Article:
Furthermore, a reversed electric current density Jc0 was calculated from the average of the amount of the reversed electric current as determined by the measurement and the area of flat plane pattern of the memory device 3.

For each sample of the memory device 3, Table 1 represents the composition of a CoFeB alloy of the memory layer 17 and the measurement results of both the saturation-magnetization level Ms and the level of effective demagnetizing field Meffective. In Table 1, furthermore, the ratio of the saturation-magnetization level to the level of effective demagnetizing field (Ms/Meffective) is also represented.

TABLE 1
Ms(emu/cc) Meffctive(emu/cc) Ms/Meffective
(Co90Fe10)80B20 960 1210 0.79
(Co80Fe20)80B20 960 1010 0.95
(Co70Fe30)80B20 1040 900 1.16
(Co60Fe40)80B20 1200 760 1.58
(Co50Fe50)80B20 1300 690 1.88
(Co40Fe60)80B20 1300 500 2.60
(Co30Fe70)80B20 1260 390 3.23
(Co20Fe80)80B20 1230 360 3.42
(Co10Fe90)80B20 1200 345 3.48

The measurement results of the saturation-magnetization level Ms and the level of effective demagnetizing field Meffective shown in Table 1 are represented by the bar graph in FIG. 7. FIG. 7 shows the relationship between the amount of Co in the CoFeB alloy of the memory layer 17 (the content of Co in CoFe; atom %) and the saturation-magnetization level Ms and the level of effective demagnetizing field Meffective.

In addition, the measurement results of the amount of the reversed electric current are shown in FIG. 8 and the measurement results of the index of thermal stability are shown in FIG. 9. FIG. 8 shows the relationship between the amount of Co in the CoFeB alloy of the memory layer 17 (the content of Co in CoFe; atom %) and the reversed electric current density Jc0 obtained from the amount of the reversed electric current. FIG. 9 shows the relationship between the amount of Co in the CoFeB alloy of the memory layer 17 (the content of Co in CoFe; atom %) and the index Δ(KV/kBT) of thermal stability.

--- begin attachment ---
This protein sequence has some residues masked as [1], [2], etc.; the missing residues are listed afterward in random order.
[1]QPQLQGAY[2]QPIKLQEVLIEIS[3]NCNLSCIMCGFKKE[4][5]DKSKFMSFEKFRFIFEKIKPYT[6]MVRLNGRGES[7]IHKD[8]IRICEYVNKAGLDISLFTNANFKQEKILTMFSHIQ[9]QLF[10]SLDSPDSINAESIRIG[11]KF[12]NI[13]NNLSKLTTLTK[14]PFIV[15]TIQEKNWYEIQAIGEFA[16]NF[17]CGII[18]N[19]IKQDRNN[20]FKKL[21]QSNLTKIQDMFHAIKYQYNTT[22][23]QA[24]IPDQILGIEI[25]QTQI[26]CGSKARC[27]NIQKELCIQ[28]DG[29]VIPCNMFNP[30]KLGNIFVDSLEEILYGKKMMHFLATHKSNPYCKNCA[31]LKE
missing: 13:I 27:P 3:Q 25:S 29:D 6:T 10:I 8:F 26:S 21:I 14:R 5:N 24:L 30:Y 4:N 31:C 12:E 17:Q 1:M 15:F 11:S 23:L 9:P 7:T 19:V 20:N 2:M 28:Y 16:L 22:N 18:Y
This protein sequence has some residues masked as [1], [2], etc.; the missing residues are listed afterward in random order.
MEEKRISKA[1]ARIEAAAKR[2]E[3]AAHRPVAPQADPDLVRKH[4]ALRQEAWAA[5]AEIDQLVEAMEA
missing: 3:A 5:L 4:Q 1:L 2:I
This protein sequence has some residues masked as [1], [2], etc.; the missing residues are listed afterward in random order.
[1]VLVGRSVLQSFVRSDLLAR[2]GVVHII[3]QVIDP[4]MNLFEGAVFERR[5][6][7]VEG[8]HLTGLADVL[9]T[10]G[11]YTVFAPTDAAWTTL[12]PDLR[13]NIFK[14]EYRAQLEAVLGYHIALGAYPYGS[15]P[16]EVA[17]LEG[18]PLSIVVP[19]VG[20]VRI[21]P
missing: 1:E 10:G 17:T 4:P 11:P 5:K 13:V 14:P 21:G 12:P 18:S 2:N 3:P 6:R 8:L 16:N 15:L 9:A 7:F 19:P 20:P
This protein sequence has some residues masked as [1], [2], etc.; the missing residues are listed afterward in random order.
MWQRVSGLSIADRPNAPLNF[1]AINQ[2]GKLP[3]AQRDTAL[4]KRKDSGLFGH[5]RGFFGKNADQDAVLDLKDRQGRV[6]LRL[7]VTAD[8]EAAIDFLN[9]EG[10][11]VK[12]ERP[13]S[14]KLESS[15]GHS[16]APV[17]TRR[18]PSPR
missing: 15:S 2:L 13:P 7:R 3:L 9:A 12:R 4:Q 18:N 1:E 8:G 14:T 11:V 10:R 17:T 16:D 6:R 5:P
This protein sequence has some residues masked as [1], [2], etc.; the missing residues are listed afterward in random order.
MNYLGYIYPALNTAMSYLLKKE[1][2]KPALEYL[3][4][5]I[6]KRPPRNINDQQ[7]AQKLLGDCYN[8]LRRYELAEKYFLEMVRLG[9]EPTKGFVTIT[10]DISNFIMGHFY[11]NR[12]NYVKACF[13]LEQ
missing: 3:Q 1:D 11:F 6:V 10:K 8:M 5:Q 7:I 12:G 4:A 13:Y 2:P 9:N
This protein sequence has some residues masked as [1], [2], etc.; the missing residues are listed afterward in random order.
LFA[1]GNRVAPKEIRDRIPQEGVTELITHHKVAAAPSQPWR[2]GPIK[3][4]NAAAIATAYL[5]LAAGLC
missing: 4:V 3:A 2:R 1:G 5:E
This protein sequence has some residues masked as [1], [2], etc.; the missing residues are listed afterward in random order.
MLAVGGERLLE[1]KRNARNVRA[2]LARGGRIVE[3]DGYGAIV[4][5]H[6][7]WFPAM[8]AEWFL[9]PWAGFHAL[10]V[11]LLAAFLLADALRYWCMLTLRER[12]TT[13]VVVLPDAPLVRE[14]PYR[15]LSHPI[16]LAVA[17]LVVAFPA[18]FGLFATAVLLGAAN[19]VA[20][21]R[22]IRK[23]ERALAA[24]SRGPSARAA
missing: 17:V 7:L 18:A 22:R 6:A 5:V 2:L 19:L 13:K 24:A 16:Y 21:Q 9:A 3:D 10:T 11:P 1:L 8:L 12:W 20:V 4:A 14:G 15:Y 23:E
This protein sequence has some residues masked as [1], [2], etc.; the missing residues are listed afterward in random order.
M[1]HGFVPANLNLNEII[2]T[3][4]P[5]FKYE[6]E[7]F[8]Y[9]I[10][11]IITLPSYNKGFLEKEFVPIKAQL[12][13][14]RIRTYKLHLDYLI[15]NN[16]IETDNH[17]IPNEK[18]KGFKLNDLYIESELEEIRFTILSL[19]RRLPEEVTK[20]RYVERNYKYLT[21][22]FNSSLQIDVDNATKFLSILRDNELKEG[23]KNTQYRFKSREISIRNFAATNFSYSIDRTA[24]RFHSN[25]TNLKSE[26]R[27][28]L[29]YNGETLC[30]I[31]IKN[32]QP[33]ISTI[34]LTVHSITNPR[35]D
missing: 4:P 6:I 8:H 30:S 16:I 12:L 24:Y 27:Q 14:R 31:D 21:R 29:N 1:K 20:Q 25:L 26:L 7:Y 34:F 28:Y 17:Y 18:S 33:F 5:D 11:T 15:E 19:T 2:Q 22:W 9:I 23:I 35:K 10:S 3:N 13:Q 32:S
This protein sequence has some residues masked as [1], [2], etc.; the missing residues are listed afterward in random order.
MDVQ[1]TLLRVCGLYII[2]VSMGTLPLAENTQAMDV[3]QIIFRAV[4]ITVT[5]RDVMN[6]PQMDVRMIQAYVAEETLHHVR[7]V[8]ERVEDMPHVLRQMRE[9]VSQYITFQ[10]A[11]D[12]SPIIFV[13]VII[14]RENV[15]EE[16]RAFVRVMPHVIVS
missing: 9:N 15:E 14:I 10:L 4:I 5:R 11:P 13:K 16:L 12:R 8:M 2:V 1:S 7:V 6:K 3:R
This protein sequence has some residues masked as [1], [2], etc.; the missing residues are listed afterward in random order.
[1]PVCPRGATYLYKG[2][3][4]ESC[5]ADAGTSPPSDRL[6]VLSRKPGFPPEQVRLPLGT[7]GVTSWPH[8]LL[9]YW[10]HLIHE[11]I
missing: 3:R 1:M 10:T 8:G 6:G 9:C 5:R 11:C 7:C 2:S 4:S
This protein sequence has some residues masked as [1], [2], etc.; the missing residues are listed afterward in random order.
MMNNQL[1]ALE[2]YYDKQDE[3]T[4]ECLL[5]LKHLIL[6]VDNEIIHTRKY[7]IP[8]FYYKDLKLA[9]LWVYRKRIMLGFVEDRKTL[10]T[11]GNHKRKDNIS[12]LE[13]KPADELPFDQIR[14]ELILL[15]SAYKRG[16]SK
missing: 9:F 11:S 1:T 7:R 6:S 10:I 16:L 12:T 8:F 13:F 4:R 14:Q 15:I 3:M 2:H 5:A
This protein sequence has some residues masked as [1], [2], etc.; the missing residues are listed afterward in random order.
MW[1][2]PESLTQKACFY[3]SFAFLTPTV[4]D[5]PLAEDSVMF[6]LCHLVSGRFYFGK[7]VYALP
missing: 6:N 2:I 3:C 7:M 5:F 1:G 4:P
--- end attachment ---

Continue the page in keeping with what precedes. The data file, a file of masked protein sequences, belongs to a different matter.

As shown in FIG. 7, the magnitude correlation between the saturation-magnetization level Ms and the effective demagnetizing field Meffective is changed depending on the composition of CoFeB. In a certain composition, the effective demagnetizing field Meffective is smaller than the saturation-magnetization level Ms. Specifically, when the amount of Co (x) in (CoxFe100-x)80B20 is 70% or less, Meffective is smaller than Ms. Thus, the smaller the amount of Co (x) decreases, the more the difference between Meffective and Ms increases.

As shown in FIG. 8, the smaller the amount of Co (x) decreases, the smaller the reversed electric current density Jc0 decreases because of the follows. When the amount of Co (x) is small, the saturation-magnetization level Ms increases but the effective demagnetizing field Meffective decreases. Thus, it is referred from a decrease in product of these factors (MSMeffective).

As shown in FIG. 9, the smaller the amount of Co (x) decreases, the more the index Δ of thermal stability (=KV/kBT) increases. Thus, it is found that the amount of Co (x) decreases to a certain level or smaller and the index Δ of thermal stability is stabilized at a higher level. It coincides well with an expected change because the measurement results of the saturation-magnetization level Ms shown in FIG. 7 and the index Δ of thermal stability are proportional to the saturation-magnetization level Ms from the equation (2).